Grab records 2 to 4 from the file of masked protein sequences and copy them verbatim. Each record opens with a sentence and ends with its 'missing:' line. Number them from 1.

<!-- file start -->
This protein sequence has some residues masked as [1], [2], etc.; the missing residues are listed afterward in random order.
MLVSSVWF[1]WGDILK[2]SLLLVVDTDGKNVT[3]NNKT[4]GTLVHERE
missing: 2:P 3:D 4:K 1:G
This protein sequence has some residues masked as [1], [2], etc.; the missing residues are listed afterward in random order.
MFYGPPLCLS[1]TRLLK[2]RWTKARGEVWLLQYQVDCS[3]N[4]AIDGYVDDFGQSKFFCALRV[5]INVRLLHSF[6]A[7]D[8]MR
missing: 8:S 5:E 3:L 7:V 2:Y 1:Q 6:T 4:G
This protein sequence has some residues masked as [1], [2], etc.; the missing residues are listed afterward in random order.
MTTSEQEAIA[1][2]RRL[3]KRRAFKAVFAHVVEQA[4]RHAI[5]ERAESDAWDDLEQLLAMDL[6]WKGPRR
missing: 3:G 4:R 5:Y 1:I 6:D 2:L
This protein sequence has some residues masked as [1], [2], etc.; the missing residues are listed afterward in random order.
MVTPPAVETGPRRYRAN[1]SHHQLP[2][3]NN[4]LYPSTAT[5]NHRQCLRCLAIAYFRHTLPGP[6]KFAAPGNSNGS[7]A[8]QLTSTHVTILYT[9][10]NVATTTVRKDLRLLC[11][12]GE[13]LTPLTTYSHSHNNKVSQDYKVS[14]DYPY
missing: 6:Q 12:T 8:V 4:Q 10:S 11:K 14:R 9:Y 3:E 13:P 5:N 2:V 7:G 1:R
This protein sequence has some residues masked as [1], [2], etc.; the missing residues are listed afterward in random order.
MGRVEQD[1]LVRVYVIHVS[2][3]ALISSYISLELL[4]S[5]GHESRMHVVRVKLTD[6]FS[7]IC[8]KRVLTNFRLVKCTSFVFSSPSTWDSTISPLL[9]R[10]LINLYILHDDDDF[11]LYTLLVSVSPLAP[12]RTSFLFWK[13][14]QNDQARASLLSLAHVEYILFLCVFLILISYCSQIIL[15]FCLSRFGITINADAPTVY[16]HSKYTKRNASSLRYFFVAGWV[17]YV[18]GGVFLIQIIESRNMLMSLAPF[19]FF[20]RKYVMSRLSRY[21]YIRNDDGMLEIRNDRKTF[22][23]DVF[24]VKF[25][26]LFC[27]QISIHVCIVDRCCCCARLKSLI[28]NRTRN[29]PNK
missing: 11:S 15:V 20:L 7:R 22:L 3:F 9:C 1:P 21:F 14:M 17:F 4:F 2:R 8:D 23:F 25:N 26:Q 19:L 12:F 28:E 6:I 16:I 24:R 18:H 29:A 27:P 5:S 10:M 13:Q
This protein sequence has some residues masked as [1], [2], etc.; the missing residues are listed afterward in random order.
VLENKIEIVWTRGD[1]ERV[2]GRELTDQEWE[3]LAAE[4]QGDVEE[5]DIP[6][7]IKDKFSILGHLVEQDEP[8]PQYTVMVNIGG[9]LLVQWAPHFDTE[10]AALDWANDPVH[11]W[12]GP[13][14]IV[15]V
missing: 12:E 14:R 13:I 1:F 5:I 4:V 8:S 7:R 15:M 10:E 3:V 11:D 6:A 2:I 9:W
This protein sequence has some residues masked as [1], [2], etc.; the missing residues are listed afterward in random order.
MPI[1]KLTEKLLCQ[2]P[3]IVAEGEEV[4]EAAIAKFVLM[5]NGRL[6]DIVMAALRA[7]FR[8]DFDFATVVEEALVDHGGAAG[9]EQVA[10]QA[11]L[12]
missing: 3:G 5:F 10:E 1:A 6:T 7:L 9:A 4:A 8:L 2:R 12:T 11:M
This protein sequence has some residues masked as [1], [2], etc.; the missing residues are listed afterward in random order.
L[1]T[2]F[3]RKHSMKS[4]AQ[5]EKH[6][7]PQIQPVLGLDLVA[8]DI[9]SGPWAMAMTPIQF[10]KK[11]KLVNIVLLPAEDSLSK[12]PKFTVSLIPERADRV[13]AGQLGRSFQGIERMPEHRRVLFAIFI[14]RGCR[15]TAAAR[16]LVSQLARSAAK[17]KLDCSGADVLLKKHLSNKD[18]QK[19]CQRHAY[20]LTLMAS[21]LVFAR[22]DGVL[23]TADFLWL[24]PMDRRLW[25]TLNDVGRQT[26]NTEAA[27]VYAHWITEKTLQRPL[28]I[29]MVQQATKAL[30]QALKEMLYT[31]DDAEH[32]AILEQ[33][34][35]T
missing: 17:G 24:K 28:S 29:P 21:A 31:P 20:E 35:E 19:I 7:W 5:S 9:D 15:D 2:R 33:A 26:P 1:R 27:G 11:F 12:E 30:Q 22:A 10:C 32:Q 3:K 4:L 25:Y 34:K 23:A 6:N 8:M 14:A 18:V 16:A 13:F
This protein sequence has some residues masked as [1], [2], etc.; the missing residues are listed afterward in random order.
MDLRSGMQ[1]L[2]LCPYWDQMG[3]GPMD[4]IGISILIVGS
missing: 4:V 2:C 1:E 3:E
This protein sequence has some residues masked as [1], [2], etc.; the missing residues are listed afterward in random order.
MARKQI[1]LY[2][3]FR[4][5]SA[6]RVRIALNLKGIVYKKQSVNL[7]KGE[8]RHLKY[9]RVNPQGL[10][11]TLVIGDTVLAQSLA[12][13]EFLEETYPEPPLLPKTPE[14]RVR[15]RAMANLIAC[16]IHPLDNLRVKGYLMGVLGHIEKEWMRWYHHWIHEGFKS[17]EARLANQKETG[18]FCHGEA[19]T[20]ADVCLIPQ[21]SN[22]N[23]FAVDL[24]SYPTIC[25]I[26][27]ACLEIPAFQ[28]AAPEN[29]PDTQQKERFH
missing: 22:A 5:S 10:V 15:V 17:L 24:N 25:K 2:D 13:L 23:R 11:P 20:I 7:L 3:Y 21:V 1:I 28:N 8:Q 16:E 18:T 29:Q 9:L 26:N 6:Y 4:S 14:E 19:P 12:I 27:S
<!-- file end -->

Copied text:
This protein sequence has some residues masked as [1], [2], etc.; the missing residues are listed afterward in random order.
MFYGPPLCLS[1]TRLLK[2]RWTKARGEVWLLQYQVDCS[3]N[4]AIDGYVDDFGQSKFFCALRV[5]INVRLLHSF[6]A[7]D[8]MR
missing: 8:S 5:E 3:L 7:V 2:Y 1:Q 6:T 4:G
This protein sequence has some residues masked as [1], [2], etc.; the missing residues are listed afterward in random order.
MTTSEQEAIA[1][2]RRL[3]KRRAFKAVFAHVVEQA[4]RHAI[5]ERAESDAWDDLEQLLAMDL[6]WKGPRR
missing: 3:G 4:R 5:Y 1:I 6:D 2:L
This protein sequence has some residues masked as [1], [2], etc.; the missing residues are listed afterward in random order.
MVTPPAVETGPRRYRAN[1]SHHQLP[2][3]NN[4]LYPSTAT[5]NHRQCLRCLAIAYFRHTLPGP[6]KFAAPGNSNGS[7]A[8]QLTSTHVTILYT[9][10]NVATTTVRKDLRLLC[11][12]GE[13]LTPLTTYSHSHNNKVSQDYKVS[14]DYPY
missing: 6:Q 12:T 8:V 4:Q 10:S 11:K 14:R 9:Y 3:E 13:P 5:N 2:V 7:G 1:R